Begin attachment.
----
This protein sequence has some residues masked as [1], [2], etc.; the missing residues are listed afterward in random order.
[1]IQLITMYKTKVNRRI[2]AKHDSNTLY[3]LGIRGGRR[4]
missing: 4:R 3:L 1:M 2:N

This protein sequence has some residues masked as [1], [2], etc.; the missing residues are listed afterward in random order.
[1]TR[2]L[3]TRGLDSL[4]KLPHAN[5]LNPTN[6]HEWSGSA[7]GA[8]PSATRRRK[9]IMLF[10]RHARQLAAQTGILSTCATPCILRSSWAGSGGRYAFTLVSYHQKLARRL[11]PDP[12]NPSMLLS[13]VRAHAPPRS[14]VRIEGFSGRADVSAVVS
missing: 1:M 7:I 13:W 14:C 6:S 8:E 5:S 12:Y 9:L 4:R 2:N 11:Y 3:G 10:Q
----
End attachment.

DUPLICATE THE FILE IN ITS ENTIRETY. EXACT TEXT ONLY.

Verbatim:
This protein sequence has some residues masked as [1], [2], etc.; the missing residues are listed afterward in random order.
[1]IQLITMYKTKVNRRI[2]AKHDSNTLY[3]LGIRGGRR[4]
missing: 4:R 3:L 1:M 2:N

This protein sequence has some residues masked as [1], [2], etc.; the missing residues are listed afterward in random order.
[1]TR[2]L[3]TRGLDSL[4]KLPHAN[5]LNPTN[6]HEWSGSA[7]GA[8]PSATRRRK[9]IMLF[10]RHARQLAAQTGILSTCATPCILRSSWAGSGGRYAFTLVSYHQKLARRL[11]PDP[12]NPSMLLS[13]VRAHAPPRS[14]VRIEGFSGRADVSAVVS
missing: 1:M 7:I 13:W 14:C 6:S 8:E 5:S 12:Y 9:L 4:R 2:N 11:Y 3:G 10:Q